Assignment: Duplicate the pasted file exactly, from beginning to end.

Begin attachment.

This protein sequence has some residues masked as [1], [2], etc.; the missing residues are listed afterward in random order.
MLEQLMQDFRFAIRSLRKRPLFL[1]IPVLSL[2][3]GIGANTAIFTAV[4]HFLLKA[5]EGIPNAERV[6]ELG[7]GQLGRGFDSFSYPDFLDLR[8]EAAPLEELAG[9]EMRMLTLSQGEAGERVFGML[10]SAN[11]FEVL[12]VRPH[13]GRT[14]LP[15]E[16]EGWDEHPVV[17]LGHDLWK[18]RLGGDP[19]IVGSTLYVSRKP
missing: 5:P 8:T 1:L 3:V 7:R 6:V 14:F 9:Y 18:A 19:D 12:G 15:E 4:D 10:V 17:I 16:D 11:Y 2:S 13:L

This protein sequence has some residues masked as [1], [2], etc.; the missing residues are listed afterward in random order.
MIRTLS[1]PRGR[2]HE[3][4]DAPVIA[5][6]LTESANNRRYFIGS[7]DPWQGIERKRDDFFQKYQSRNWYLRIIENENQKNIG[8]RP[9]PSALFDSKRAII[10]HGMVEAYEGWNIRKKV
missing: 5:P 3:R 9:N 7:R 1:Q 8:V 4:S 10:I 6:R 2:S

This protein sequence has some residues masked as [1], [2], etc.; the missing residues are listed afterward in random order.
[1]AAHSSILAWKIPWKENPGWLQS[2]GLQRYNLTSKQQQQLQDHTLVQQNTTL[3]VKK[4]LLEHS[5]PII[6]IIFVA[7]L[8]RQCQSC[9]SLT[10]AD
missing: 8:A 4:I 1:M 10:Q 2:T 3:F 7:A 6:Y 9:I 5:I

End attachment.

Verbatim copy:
This protein sequence has some residues masked as [1], [2], etc.; the missing residues are listed afterward in random order.
MLEQLMQDFRFAIRSLRKRPLFL[1]IPVLSL[2][3]GIGANTAIFTAV[4]HFLLKA[5]EGIPNAERV[6]ELG[7]GQLGRGFDSFSYPDFLDLR[8]EAAPLEELAG[9]EMRMLTLSQGEAGERVFGML[10]SAN[11]FEVL[12]VRPH[13]GRT[14]LP[15]E[16]EGWDEHPVV[17]LGHDLWK[18]RLGGDP[19]IVGSTLYVSRKP
missing: 5:P 8:T 1:L 3:V 7:R 6:V 14:F 9:Y 18:A 19:D 12:G 15:E 4:D 10:V 17:I 16:D 11:Y 2:S 13:L

This protein sequence has some residues masked as [1], [2], etc.; the missing residues are listed afterward in random order.
MIRTLS[1]PRGR[2]HE[3][4]DAPVIA[5][6]LTESANNRRYFIGS[7]DPWQGIERKRDDFFQKYQSRNWYLRIIENENQKNIG[8]RP[9]PSALFDSKRAII[10]HGMVEAYEGWNIRKKV
missing: 5:P 3:R 9:N 7:R 1:Q 8:V 4:S 10:I 6:R 2:S

This protein sequence has some residues masked as [1], [2], etc.; the missing residues are listed afterward in random order.
[1]AAHSSILAWKIPWKENPGWLQS[2]GLQRYNLTSKQQQQLQDHTLVQQNTTL[3]VKK[4]LLEHS[5]PII[6]IIFVA[7]L[8]RQCQSC[9]SLT[10]AD
missing: 8:A 4:I 1:M 10:Q 2:T 3:F 7:A 6:Y 9:I 5:I